One key highlight from Casio in 2016 is the MRG-G1000HT, a commemorative piece for the 20th anniversary of its MR-G (1996 to 2016), the first G-Shock with a metal case and bezel.
What is interesting is the method of decoration – the use of tsuiki, a traditional Japanese metal-hammering technique on the bezel and parts of the bracelet.
What is tsuiki? Tsu-i-ki or tsuiki is a 1,200 year-old metalworking technique originating from Kyoto, according to Casio. It involves hammering a sheet of metal with metal and wooden hammers till it is thin and what results is a textured relief.
In the past, tsuiki was used to make copperware and different types of metal containers, including armour and helmets. These products required a thin metal that was also strong.
Today, tsuiki is used to produce components for rail cars and aircraft, among other things.
Through a collaboration with Bihou Asano, a third-generation master craftsman skilled in tsuiki metalworking, Casio’s MRG-G1000HT showcases this traditional metalworking technique.
In Japan, Asano is well-known for creating and restoring suspended incence burners for the Kyoto State Guest House and rooftop statues of deities for the Osaka City Central Public Hall. His skills have allowed him to restore artworks classified as “Important Cultural Properties” in Japan.
Using the tsuiki technique and with its hammer tone finish on the bezel and parts of the titanium bracelet, it is little wonder why Casio’s MRG-G1000HT is also nicknamed the “Tsuiki Hammer Tone”.
What must be highlighted is that tsuiki is typically used on copper sheets. For Casio’s G-Shock MRG-G1000HT, tsuiki is performed on titanium, the material of its bezel and bracelet.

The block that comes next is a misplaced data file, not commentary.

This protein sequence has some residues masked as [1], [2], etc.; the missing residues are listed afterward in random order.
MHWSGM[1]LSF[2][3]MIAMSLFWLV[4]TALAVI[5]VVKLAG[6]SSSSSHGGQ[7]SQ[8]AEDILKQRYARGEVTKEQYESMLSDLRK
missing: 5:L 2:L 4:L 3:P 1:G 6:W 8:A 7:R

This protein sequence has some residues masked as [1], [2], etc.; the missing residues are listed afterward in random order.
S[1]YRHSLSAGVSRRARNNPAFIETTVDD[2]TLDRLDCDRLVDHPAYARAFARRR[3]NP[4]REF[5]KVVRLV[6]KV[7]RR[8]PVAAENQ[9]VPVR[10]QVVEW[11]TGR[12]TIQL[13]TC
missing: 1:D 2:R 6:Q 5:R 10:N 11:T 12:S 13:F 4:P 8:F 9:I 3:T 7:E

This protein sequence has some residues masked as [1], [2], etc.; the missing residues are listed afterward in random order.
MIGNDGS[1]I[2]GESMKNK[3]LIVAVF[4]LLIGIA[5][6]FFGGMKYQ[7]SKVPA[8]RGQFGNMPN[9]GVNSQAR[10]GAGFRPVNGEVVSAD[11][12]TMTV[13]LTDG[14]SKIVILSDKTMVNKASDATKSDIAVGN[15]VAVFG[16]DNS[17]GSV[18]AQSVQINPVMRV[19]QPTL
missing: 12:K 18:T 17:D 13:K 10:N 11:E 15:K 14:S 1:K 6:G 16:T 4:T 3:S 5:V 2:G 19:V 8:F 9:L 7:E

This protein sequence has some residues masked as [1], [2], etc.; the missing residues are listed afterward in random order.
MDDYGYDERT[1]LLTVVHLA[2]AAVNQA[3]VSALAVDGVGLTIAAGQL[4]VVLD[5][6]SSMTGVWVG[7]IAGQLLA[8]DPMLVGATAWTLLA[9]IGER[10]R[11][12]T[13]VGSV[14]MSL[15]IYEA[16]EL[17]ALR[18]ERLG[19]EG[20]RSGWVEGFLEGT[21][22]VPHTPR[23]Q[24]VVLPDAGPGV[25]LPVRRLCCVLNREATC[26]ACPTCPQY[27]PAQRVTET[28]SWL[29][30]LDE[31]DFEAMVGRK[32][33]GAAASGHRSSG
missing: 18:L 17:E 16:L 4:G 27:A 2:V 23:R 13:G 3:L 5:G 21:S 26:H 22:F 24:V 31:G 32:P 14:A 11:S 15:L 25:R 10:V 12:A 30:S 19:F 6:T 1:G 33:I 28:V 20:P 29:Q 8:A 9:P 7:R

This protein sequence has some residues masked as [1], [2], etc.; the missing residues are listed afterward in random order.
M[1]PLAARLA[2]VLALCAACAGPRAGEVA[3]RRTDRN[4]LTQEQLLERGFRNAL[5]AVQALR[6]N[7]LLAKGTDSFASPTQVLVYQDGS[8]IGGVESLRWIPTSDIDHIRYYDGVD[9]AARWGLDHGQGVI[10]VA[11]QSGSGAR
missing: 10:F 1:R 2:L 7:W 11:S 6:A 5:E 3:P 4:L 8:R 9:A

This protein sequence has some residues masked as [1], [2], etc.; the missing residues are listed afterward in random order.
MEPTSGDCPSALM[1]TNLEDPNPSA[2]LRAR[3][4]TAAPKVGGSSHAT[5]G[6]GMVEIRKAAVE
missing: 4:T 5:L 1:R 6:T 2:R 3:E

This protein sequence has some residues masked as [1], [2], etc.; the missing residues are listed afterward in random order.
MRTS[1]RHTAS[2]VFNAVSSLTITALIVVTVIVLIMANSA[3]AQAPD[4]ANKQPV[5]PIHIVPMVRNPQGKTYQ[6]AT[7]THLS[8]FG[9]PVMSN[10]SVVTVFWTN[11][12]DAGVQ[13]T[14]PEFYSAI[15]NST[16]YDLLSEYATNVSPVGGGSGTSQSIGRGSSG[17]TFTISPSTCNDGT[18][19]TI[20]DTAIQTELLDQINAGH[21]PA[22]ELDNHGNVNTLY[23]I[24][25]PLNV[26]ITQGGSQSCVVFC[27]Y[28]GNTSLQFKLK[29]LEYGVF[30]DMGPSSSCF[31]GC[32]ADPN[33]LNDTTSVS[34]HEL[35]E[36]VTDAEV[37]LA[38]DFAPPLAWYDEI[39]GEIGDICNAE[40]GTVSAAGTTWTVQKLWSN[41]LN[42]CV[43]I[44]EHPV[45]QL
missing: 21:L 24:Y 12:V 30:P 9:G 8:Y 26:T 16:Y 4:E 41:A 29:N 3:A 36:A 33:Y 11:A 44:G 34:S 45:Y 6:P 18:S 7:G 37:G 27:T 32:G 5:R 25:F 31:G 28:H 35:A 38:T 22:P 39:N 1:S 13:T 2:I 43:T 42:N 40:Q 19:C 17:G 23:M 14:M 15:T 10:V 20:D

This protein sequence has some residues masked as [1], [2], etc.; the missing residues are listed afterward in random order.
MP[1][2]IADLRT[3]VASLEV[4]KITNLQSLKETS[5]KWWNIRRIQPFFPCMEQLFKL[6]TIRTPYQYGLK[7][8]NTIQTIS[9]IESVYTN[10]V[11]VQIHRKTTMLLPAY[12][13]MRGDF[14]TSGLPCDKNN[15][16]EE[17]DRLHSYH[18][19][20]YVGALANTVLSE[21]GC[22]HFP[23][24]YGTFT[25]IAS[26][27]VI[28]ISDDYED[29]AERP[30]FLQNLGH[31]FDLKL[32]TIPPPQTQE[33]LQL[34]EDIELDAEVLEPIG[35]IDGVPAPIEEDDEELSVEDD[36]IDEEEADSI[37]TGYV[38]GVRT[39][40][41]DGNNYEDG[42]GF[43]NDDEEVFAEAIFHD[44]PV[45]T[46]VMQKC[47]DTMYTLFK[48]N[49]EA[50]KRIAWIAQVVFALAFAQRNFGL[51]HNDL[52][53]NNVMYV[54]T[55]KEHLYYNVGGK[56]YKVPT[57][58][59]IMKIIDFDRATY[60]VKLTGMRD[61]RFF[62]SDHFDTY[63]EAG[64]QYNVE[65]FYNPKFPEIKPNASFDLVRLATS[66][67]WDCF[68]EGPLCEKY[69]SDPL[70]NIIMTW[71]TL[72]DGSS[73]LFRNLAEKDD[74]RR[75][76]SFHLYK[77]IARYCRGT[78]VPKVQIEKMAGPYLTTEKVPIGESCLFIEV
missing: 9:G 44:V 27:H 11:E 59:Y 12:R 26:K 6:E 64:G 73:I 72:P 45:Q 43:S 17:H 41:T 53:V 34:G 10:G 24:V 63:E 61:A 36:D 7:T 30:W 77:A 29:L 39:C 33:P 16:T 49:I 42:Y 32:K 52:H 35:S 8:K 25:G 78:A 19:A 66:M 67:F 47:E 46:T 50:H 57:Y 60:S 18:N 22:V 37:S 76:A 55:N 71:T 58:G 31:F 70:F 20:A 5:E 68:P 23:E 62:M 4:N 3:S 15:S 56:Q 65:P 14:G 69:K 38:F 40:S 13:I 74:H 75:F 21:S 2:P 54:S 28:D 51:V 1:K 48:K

Titanium is a much more difficult material to work on and as such, only parts for a total of three pieces of the Casio MRG-G1000HT can be made a day.
Having the tsuiki hammering technique as a feature on the bezel is apt. After all, the bezel was the basis for which a solution was found by Kikuo Ibe and his team to allow a metal case to be used for the first time on a G-Shock watch – the MR-G that was introduced in 1996, also known as the Metal Version G-Shock MR-G 100.
“The bezel damper protection was inspired by the bumpers of cars and we used rubber inside the case,” Ibe explains. The bezel is the part most prone to shocks. It was therefore created as a separate component, allowing rubber shock-absorbing material not only to be placed in between the bezel and the case, but using it as a cushion between the bezel and the glass.
The water-resistance of the G-Shock MRG-G1000HT is 200 metres. “Right from the beginning, our G-Shocks were twenty-bar water-resistant,” notes Ibe.
Another related Casio article on timewerke.com that may be of interest is:
i. Casio G-Shock MRG-G1000HT Hammer Tone: Traditional Japanese art